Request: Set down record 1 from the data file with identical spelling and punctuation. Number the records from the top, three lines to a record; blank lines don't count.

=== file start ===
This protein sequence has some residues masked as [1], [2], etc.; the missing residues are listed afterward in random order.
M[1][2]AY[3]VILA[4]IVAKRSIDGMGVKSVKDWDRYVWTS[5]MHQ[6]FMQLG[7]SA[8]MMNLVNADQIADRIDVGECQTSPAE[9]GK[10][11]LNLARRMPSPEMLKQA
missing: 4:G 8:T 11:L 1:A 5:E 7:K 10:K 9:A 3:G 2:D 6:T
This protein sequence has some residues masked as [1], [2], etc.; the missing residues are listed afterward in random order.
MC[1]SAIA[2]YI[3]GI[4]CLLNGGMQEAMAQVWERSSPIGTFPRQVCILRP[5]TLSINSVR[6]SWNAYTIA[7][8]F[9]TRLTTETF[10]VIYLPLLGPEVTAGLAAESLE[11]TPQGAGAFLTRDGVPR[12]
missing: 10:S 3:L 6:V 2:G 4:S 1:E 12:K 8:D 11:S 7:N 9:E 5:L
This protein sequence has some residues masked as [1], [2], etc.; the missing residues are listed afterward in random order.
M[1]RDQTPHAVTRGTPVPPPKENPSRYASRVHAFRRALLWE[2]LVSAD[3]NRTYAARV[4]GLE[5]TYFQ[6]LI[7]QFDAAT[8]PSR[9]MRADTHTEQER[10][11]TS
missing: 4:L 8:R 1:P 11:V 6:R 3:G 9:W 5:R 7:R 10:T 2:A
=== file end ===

This protein sequence has some residues masked as [1], [2], etc.; the missing residues are listed afterward in random order.
M[1][2]AY[3]VILA[4]IVAKRSIDGMGVKSVKDWDRYVWTS[5]MHQ[6]FMQLG[7]SA[8]MMNLVNADQIADRIDVGECQTSPAE[9]GK[10][11]LNLARRMPSPEMLKQA
missing: 4:G 8:T 11:L 1:A 5:E 7:K 10:K 9:A 3:G 2:D 6:T